It does that "run once too far (which I attribute to the !feof() file checking), so I knocked down the length of the message to just "size", instead of "size + 1".

With size +1, I get a spurious char right on the end, and the program says the secret message is not discovered. I left the malloc's unchanged.

Cutting the workload in half, by fixing a bug - I love it!

12. I didn't read the code too much, but can you run some of these loops in parallel? Take advantage of multiple CPUs.. or better yet, if it can run in parallel then try to run the program on the GPU instead of the CPU.

You can also use your C language/code, but need to modify it a bit.

CUDA - Wikipedia, the free encyclopedia

13. Well yes, you can run them in parallel (just split up the string across the other cores), but that's cheating.

Ditto with GPU's. These newer GPU's with CUDA, are *racehorses*. Not the most durable racehorses, however.

First thing is to get the algorithm down to it's best running time - and I'm sure we're not there yet (at least my version isn't there yet). You may want to add or subtract some features of your program, etc. Best to do that now

THEN, you can take this best algorithm/program, and run it on whatever you have, knowing that within reason (reason being no optimizations for different hardware), you have the best program running.

I'm an elitist in that way. A program with a mediocre algorithm, running on a fast NVidia GPU, is a total bore. I'd much prefer a program with a great algorithm, running on some puny cpu, for now. Because maybe next month, I'll get it ported over to that hot GPU or overclocked six core cpu.

I smile just thinking about it.

14. Haha, it may be a poor algorithm but when the completion time is cut down 80% no one cares about the algorithm anymore

However, it's best to max the algorithm and then split it up on multiple cores or the GPU etc.

edit:

Not to mention... splitting it up on multiple cores and lowering the time needed to complete the computation may help you design a better algorithm. It's easier to test something that completes in 40 seconds as opposed to 10 minutes etc.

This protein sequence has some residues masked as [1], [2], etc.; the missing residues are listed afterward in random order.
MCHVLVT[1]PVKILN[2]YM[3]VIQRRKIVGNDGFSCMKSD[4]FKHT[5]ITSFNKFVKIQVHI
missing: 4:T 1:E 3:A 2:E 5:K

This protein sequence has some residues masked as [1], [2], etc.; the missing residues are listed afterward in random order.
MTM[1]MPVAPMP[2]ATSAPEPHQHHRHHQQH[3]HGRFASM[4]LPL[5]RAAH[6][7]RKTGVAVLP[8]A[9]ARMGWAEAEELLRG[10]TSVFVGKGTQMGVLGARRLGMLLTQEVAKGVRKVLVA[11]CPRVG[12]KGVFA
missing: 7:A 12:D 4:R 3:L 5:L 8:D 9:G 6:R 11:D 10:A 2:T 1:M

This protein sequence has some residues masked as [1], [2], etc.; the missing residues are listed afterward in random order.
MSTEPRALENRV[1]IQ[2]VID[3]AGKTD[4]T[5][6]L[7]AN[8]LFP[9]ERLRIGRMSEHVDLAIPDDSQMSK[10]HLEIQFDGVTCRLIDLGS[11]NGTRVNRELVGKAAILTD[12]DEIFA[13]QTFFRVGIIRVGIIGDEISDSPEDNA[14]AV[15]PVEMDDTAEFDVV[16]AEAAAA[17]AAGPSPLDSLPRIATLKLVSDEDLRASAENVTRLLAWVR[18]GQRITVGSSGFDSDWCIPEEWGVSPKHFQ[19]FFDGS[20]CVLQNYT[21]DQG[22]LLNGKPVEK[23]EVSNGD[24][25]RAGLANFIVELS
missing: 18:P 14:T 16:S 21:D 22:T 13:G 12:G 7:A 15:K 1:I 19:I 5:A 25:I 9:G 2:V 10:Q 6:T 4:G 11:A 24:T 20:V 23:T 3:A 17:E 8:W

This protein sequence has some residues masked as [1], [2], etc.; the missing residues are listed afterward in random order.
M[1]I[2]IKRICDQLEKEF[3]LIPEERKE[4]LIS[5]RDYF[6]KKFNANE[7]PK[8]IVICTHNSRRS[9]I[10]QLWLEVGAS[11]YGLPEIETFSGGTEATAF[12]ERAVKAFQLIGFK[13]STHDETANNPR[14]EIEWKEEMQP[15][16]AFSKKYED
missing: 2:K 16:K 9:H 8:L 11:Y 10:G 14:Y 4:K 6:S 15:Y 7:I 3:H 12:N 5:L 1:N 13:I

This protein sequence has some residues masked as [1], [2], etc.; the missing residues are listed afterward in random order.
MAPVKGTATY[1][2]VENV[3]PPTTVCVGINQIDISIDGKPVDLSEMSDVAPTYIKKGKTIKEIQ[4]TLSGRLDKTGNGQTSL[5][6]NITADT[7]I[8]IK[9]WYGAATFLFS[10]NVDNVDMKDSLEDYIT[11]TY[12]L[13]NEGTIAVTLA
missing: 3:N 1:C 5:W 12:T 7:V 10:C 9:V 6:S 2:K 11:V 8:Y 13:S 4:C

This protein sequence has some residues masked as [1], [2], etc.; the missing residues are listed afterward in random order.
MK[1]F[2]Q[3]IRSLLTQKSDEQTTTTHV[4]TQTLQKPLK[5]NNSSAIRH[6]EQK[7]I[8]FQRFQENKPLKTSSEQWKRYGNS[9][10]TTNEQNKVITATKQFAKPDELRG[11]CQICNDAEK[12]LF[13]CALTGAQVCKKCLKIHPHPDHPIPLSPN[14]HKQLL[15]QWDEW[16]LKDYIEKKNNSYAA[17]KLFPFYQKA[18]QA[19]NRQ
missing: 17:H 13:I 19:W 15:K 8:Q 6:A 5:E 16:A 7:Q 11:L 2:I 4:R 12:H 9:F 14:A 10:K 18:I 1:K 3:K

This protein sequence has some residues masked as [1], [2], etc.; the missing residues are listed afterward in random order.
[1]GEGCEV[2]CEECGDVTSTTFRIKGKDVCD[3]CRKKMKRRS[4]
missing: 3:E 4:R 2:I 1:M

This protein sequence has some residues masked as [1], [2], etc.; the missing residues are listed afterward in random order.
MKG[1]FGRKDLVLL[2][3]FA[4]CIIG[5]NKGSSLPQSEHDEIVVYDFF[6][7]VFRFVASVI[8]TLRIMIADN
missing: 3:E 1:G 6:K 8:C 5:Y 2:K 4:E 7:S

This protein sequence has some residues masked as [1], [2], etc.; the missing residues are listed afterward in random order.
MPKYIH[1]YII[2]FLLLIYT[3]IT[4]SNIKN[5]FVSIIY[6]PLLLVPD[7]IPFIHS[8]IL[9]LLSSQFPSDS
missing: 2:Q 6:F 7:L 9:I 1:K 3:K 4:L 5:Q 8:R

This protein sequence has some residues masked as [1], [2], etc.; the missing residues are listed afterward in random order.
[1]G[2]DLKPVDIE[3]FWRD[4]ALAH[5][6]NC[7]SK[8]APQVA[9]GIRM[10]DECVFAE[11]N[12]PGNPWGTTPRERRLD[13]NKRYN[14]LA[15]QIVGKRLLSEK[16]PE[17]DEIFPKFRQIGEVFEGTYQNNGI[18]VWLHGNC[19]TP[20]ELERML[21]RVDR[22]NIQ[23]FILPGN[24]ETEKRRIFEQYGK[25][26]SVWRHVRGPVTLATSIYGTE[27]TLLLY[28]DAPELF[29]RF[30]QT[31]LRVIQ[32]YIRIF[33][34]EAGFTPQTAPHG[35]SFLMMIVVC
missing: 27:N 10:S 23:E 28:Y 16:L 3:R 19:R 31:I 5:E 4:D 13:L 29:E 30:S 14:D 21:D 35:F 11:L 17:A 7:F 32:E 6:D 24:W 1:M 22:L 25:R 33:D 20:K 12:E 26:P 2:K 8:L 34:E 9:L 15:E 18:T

15. The OP may be long gone, but this is an interesting topic.

This program uses the same nested-loop-per-letter-in-the-password, algorithm, with a few changes:

1) Using an array of int's as indeces to the character set, it makes changes to the program, easier.

2) It makes a lot of checks UPSTREAM, which short-circuits lots of processing later on.

It decodes the encrypted text, in about a tenth of a second, at 2.66GHz, and covers the entire search space in about 5.3 seconds. The fast decode is primarily caused by luck, since the text begins with the letter 'A'. It tries 590,499 different permutations before finding the right answer. Note that the 590k number, doesn't include cut-offs made upstream - that count only includes those permutations where the password was "plausible".

This is effective in this case, because the password was short (and known) at just five char's. Longer passwords would make it exponentially slower to solve, and show the entire algorithm to be inadequate.

A better algorithm would take the first letter of the candidate password (cp), and check it's plausibility across the full length of the encrypted text:
Code:
```the encrypted text  <-- the plain text we're looking for
When starting out with the better algorithm, we'd do this:
Code:
```odd = 0
maxOdd = length of message/10 to 14
i=0
while(i < length of message)

while(odd < maxOdd)
ch = encrypted[i] - cp[i]
test ch to see if it's an odd char across the entire encrypted text
the encrypted text
a     a     a     a
if ch is an impossibly odd char for your string (maybe '@')
break
if slightly odd (maybe '.') odd++
end while
++i;
end while```
The above is rough (I haven't coded one like this), but I hope it shows the algorithm OK. The tremendous advantage is that the nested loops never get stuck doing millions of permutations, behind a first or second char, that can already be proven impossible.

This short-circuits a LOT of possible work, but you'll notice it only with longer passwords.

Code:
```/* When finished, it will encrypt and decrypt words. NOT designed for general cryptology.